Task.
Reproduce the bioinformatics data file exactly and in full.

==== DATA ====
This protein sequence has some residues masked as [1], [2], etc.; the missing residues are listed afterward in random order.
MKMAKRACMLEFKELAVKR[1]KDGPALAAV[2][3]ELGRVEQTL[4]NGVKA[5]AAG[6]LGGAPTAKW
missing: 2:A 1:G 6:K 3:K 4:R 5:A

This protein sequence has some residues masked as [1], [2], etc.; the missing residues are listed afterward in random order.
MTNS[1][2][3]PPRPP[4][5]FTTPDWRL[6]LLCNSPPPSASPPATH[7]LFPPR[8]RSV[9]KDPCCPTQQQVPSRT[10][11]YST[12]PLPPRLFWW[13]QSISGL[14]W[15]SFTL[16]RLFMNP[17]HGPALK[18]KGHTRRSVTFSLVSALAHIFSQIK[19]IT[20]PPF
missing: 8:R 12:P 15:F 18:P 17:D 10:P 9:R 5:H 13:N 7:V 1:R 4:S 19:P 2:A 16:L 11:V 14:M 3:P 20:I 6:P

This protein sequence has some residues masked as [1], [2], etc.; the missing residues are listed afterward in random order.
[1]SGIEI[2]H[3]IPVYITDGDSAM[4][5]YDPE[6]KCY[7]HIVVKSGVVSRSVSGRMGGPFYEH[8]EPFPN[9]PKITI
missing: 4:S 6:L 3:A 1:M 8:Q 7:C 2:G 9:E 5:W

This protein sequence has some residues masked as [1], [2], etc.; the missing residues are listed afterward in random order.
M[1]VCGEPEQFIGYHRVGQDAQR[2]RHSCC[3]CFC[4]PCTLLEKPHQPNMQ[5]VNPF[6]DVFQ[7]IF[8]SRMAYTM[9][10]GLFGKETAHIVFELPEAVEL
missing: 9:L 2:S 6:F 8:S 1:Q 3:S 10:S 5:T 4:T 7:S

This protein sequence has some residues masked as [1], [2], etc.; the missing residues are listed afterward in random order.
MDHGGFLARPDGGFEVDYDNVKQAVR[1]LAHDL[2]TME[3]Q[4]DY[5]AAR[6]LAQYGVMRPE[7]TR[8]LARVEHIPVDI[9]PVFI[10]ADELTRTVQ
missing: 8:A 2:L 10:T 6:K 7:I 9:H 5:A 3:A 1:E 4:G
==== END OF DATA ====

This protein sequence has some residues masked as [1], [2], etc.; the missing residues are listed afterward in random order.
MKMAKRACMLEFKELAVKR[1]KDGPALAAV[2][3]ELGRVEQTL[4]NGVKA[5]AAG[6]LGGAPTAKW
missing: 2:A 1:G 6:K 3:K 4:R 5:A

This protein sequence has some residues masked as [1], [2], etc.; the missing residues are listed afterward in random order.
MTNS[1][2][3]PPRPP[4][5]FTTPDWRL[6]LLCNSPPPSASPPATH[7]LFPPR[8]RSV[9]KDPCCPTQQQVPSRT[10][11]YST[12]PLPPRLFWW[13]QSISGL[14]W[15]SFTL[16]RLFMNP[17]HGPALK[18]KGHTRRSVTFSLVSALAHIFSQIK[19]IT[20]PPF
missing: 8:R 12:P 15:F 18:P 17:D 10:P 9:R 5:H 13:N 7:V 1:R 4:S 19:P 2:A 16:L 11:V 14:M 3:P 20:I 6:P

This protein sequence has some residues masked as [1], [2], etc.; the missing residues are listed afterward in random order.
[1]SGIEI[2]H[3]IPVYITDGDSAM[4][5]YDPE[6]KCY[7]HIVVKSGVVSRSVSGRMGGPFYEH[8]EPFPN[9]PKITI
missing: 4:S 6:L 3:A 1:M 8:Q 7:C 2:G 9:E 5:W

This protein sequence has some residues masked as [1], [2], etc.; the missing residues are listed afterward in random order.
M[1]VCGEPEQFIGYHRVGQDAQR[2]RHSCC[3]CFC[4]PCTLLEKPHQPNMQ[5]VNPF[6]DVFQ[7]IF[8]SRMAYTM[9][10]GLFGKETAHIVFELPEAVEL
missing: 9:L 2:S 6:F 8:S 1:Q 3:S 10:S 5:T 4:T 7:S

This protein sequence has some residues masked as [1], [2], etc.; the missing residues are listed afterward in random order.
MDHGGFLARPDGGFEVDYDNVKQAVR[1]LAHDL[2]TME[3]Q[4]DY[5]AAR[6]LAQYGVMRPE[7]TR[8]LARVEHIPVDI[9]PVFI[10]ADELTRTVQ
missing: 8:A 2:L 10:T 6:K 7:I 9:H 5:A 3:A 1:E 4:G